by Thomas A. Farr and W. Kyle Dillard, Esqs.
The federal Occupational Safety and Health Administration (OSHA) has issued its first-ever written enforcement instructions regarding incidents of. OSHA officials will use the directive to decide whether allegations of workplace violence warrant an investigation. It spells out procedures that compliance officers must follow when conducting workplace inspections.
More important, it details methods employers can use to minimize the possibility of workplace violence.
OSHA defines “workplace violence” as “violent acts (including physical assaults and threats of assaults) directed towards persons at work or on duty.”
The directive lists four categories of workplace violence:
- Violent acts by people (including current and former employees) who enter the workplace to commit a crime.
- Violence directed at employees by customers, clients, patients, etc.
- Violence against co-workers by a current or former employee
- Violence in the workplace by a nonemployee who has a relationship with an employee.
The directive says two high-risk industries are particularly susceptible to workplace violence: health care and social service facilities and late-night retail stores. Among the key risk factors for workplace violence:
- Working with unstable or volatile persons in health care, social services or criminal justice settings
- Working alone or in small numbers
- Working late at night or during early morning hours
- Working in high crime areas
- Guarding valuable property
- Working in community-based health or drug abuse clinics
- Exchanging money in certain financial institutions
- Delivering passengers or goods
- Working in mobile workplaces, such as taxicabs.
The OSHA directive says inspections are more likely in high-risk industries or workplace settings that include those risk factors.
The directive states that inspections “generally shall not be considered” based solely upon threats by co-workers, but makes clear that OSHA may refer incidents to appropriate criminal enforcement agencies, the EEOC or the National Labor Relations Board.
Inspections may be initiated following a complaint, referral, fatality or catastrophic event (resulting in hospitalization of three or more employees) involving workplace violence.
Employers also may face citations for potential workplace violence issues discovered during OSHA inspections.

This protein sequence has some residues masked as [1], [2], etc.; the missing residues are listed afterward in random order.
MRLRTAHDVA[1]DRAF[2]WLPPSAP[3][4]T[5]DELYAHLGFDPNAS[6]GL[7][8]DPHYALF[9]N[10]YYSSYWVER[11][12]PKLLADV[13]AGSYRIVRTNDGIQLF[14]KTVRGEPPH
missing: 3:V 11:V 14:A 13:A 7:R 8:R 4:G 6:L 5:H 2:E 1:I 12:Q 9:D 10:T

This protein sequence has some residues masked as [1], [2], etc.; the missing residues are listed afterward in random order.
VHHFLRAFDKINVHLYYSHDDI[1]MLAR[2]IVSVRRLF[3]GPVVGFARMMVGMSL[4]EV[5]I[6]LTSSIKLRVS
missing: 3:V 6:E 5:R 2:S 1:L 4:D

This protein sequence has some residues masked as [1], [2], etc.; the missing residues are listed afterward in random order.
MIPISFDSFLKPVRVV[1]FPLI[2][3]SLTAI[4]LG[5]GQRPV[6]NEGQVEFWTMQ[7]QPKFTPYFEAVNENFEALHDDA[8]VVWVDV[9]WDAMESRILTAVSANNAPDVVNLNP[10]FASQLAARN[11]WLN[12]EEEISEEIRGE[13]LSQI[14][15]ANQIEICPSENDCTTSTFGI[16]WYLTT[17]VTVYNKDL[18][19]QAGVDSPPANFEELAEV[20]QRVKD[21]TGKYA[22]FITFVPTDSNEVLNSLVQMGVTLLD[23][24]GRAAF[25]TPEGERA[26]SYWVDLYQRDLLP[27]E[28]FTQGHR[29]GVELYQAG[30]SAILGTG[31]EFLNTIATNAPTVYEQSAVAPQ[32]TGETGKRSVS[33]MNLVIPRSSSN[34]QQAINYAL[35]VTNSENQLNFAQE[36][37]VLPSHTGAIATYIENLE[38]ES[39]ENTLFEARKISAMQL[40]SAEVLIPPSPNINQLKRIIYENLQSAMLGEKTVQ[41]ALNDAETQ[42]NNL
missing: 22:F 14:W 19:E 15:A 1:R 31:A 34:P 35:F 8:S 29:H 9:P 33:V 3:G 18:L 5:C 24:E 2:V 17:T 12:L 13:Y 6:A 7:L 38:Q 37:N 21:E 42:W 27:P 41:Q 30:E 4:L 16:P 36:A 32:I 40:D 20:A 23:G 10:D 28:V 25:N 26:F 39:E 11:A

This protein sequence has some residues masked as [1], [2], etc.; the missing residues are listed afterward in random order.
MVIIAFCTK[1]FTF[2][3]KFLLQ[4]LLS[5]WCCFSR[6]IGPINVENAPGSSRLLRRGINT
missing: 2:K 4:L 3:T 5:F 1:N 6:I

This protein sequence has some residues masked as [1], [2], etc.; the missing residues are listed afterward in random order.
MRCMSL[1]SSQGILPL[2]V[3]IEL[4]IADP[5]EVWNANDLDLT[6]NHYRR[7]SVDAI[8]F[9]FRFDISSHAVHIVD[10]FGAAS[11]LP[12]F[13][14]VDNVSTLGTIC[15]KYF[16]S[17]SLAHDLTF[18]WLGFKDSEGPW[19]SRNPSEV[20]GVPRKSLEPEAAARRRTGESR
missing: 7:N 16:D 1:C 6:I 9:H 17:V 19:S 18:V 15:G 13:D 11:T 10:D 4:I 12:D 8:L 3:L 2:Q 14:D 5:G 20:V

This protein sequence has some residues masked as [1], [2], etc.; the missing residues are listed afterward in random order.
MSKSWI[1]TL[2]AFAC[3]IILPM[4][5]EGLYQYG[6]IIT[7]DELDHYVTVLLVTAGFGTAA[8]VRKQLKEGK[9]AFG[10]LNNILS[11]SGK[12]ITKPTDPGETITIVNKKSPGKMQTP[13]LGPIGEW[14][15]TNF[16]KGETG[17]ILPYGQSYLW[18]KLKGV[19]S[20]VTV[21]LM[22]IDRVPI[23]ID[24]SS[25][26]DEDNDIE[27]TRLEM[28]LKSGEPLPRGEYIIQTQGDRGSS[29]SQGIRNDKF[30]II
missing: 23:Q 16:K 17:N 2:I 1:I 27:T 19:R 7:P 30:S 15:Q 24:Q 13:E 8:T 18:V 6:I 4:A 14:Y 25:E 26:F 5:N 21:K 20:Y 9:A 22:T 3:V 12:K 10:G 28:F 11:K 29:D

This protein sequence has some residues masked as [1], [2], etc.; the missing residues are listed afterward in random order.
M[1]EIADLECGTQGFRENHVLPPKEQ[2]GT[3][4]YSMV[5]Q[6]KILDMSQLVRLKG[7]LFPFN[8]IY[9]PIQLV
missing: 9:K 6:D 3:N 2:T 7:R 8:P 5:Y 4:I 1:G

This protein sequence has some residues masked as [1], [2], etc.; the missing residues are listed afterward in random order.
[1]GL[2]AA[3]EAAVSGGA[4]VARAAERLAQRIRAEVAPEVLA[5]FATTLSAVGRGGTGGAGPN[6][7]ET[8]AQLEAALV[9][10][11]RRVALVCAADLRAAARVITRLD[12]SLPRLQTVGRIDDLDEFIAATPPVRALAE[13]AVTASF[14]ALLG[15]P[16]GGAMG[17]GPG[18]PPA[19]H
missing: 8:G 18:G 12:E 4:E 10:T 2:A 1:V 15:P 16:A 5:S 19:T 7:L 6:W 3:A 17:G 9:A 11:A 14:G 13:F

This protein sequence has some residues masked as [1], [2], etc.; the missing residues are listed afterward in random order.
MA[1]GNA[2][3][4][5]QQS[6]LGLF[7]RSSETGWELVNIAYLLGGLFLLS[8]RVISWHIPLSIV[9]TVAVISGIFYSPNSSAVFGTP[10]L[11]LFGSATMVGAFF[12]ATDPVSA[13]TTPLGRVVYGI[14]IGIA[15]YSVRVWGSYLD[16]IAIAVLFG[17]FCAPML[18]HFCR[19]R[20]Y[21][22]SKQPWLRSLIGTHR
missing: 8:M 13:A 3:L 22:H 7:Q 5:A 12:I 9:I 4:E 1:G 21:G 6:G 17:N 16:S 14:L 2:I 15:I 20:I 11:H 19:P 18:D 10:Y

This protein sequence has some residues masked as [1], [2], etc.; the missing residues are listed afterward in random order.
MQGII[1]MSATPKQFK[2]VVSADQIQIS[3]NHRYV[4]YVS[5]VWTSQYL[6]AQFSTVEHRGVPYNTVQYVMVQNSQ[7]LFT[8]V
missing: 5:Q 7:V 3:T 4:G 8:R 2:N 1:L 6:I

The directive lists potential engineering or administrative controls employers can use to minimize or eliminate workplace violence risks.
A few of the more obvious engineering controls include alarm systems, panic buttons and hand-held alarms. Other engineering controls include metal detectors, closed-circuit video monitoring, convex security mirrors at hallway intersections or concealed areas, and doors that lock (in accordance with fire codes).
Administrative controls include implementing practices and procedures to reduce hazards, establishing liaisons with local police and state prosecutors, requiring employers to report all assaults or threats, maintaining a log book of all reported assaults or threats and training employers how to request police assistance or file charges.
Advice for employers
Immediately contact your attorney following any act of violence.
To prove a violation of the law, OSHA must show that workplace violence was a recognized hazard in the industry and that there are feasible means of abatement. How you manage a workplace violence inspection will directly affect your ability to defend against OSHA citations.
Online resource: OSHA’s new directive
Download a copy of OSHA’s new “Enforcement Procedures for Investigating or Inspecting Workplace Violence Incidents” directive at http://tinyurl.com/OSHA-workplace-violence.
Authors: Thomas A. Farr is a shareholder in Ogletree Deakins’ Raleigh, N.C., office. W. Kyle Dillard is a shareholder in Ogletree Deakins’ Greenville, S.C., office.
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